The contrast is what many people do: dread exercising, think of eating healthy foods as torture, and complain that they're "supposed to be doing x, but I'm just so tired, hungry, stressed..." You don't have to be a neuroscientist or psychologist to know they're going to fail.

There's no limit to what you can visualize. Every morning, I visualize how my day is going to go and how I'm going to feel and conduct myself. (I even visualize being patient and relaxed with my children!) I visualize my growing practice becoming very successful, and myself as a leader. If you're finding yourself stressed, visualize feeling calm and composed as you move through the various parts of your day. If you have a big job interview, picture yourself confidently speaking with the interviewer and emphasizing your qualifications and prior successes.

Visualization is based, in part, on the law of attraction. Remember the popular book "The Secret" everyone was buying circa 2006? That book, and the preceding documentary, were based on a belief that simply visualizing success will attract people and opportunities into your life that will lead to a manifestation of your desires. Certainly we've all experienced increasing awareness of something in our environment when it's relevant to our own life (ex: you're looking to buy a car and suddenly your awareness of the make and model of every car that passes your house increases dramatically.) When I got accepted to Case Western for medical school, suddenly I was seeing the word, "Case" everywhere. Our brains are powerful and our subconscious mind easily filters out information it deems not useful and extraneous while focusing on what seems relevant to our conscious mind. My personal interpretation of the law of attraction is that by keeping your end goal fresh in your mind, you keep your subconscious mind open to new possibilities and opportunities that may help you reach your goal in creative ways. It also strengthens your confidence that you will achieve the goal, and like the athletes who visualize their sporting events, you are more likely to succeed when you've already practiced winning in your mind hundreds of times before!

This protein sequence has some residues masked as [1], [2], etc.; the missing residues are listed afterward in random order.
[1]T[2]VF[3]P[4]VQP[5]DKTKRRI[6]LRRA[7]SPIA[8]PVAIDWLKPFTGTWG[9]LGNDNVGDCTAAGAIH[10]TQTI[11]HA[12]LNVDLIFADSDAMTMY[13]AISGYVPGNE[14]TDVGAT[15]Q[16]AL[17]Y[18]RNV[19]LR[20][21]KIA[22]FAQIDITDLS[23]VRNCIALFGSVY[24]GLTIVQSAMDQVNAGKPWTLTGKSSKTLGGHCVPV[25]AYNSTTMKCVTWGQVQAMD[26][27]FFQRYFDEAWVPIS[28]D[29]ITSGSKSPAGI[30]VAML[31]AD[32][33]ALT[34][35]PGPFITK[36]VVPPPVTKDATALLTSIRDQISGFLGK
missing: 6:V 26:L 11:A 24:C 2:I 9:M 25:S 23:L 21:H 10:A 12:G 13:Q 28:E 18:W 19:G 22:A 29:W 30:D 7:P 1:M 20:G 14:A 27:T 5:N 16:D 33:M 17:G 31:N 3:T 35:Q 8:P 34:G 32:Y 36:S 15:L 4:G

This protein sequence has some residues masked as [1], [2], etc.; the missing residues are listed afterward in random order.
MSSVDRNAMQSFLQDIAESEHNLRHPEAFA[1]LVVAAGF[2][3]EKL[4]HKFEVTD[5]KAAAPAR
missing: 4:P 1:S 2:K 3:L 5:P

Another important reason visualization helps with making lifestyle changes is that emotions play such an important role in our decision making. We make choices that feel right and explain them away. "I didn't go to the gym this morning because my kid woke me up last night so I wouldn't have had enough energy." "I ate a lot of ice cream because I worked out today." We all know that I didn't go to the gym because I was feeling lazy and I ate tons of ice cream because I was feeling stressed. Marketers have understood this concept for a long time, and they appeal to those emotions on commercials and advertisements. If you ask someone why they bought a Mercedes, they might quote the gas mileage or the safety profile, but the reality is they chose that above a Honda because of the way they feel about the status profile or luxury that Mercedes has associated itself with. There's nothing wrong with that, but recognizing your own limitations in using logic to make decisions can help you set yourself up for success when you're trying to make challenging lifestyle changes. If you know you've been stressed at work, and that when you're stressed you tend to go through an entire pint of ice cream or bag of potato chips, make a decision when you're at the grocery store not to buy those things, so you don't have to make that decision in the heat of the moment. If you're having trouble cooking healthy foods because they're less appealing than getting take out, utilize visualization to see yourself enjoying cooking and eating healthy foods and feeling satisfied, instead of overly full and disappointed that you ate another unhealthy fast food. If you are planning on waking up early to exercise, before you go to bed visualize how great you're going to feel waking up, energized for your workout, and feeling amazing during and after your exercise. The reality is, you're unlikely to sustain a change you genuinely may have to change how you feel about it to be successful.